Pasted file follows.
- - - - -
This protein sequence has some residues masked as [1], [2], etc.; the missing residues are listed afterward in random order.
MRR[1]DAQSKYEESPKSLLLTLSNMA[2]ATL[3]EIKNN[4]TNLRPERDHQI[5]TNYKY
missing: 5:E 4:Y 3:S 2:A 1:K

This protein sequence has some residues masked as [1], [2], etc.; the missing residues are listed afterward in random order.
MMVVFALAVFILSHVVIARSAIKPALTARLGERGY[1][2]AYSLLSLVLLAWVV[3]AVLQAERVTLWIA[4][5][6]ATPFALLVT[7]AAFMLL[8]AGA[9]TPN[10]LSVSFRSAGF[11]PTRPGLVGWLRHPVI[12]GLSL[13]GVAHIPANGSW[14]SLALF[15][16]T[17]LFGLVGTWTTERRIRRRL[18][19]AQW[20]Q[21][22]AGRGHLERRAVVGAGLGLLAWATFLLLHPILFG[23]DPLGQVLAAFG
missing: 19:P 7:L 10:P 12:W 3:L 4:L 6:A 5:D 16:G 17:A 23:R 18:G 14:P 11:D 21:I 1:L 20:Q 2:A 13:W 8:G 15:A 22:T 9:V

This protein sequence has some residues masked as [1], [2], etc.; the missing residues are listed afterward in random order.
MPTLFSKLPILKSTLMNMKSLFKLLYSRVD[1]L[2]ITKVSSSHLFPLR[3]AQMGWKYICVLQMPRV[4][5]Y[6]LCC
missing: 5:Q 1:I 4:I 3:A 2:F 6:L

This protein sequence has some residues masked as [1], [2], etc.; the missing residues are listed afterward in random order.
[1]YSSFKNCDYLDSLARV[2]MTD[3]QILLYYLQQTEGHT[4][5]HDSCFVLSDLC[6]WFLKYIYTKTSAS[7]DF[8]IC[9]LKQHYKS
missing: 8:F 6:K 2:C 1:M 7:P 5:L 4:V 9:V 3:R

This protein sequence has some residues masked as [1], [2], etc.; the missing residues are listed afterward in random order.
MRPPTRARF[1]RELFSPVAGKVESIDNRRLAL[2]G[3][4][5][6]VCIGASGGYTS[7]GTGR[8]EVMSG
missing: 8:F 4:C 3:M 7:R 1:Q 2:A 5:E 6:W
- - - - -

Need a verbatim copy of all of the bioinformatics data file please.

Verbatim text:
This protein sequence has some residues masked as [1], [2], etc.; the missing residues are listed afterward in random order.
MRR[1]DAQSKYEESPKSLLLTLSNMA[2]ATL[3]EIKNN[4]TNLRPERDHQI[5]TNYKY
missing: 5:E 4:Y 3:S 2:A 1:K

This protein sequence has some residues masked as [1], [2], etc.; the missing residues are listed afterward in random order.
MMVVFALAVFILSHVVIARSAIKPALTARLGERGY[1][2]AYSLLSLVLLAWVV[3]AVLQAERVTLWIA[4][5][6]ATPFALLVT[7]AAFMLL[8]AGA[9]TPN[10]LSVSFRSAGF[11]PTRPGLVGWLRHPVI[12]GLSL[13]GVAHIPANGSW[14]SLALF[15][16]T[17]LFGLVGTWTTERRIRRRL[18][19]AQW[20]Q[21][22]AGRGHLERRAVVGAGLGLLAWATFLLLHPILFG[23]DPLGQVLAAFG
missing: 19:P 7:L 10:P 12:W 3:L 4:L 6:A 5:D 16:G 17:A 23:R 18:G 14:P 11:D 21:I 1:L 20:Q 2:A 13:W 8:G 15:A 22:T 9:V

This protein sequence has some residues masked as [1], [2], etc.; the missing residues are listed afterward in random order.
MPTLFSKLPILKSTLMNMKSLFKLLYSRVD[1]L[2]ITKVSSSHLFPLR[3]AQMGWKYICVLQMPRV[4][5]Y[6]LCC
missing: 5:Q 1:I 4:I 3:A 2:F 6:L

This protein sequence has some residues masked as [1], [2], etc.; the missing residues are listed afterward in random order.
[1]YSSFKNCDYLDSLARV[2]MTD[3]QILLYYLQQTEGHT[4][5]HDSCFVLSDLC[6]WFLKYIYTKTSAS[7]DF[8]IC[9]LKQHYKS
missing: 8:F 6:K 2:C 1:M 7:P 5:L 4:V 9:V 3:R

This protein sequence has some residues masked as [1], [2], etc.; the missing residues are listed afterward in random order.
MRPPTRARF[1]RELFSPVAGKVESIDNRRLAL[2]G[3][4][5][6]VCIGASGGYTS[7]GTGR[8]EVMSG
missing: 8:F 4:C 3:M 7:R 1:Q 2:A 5:E 6:W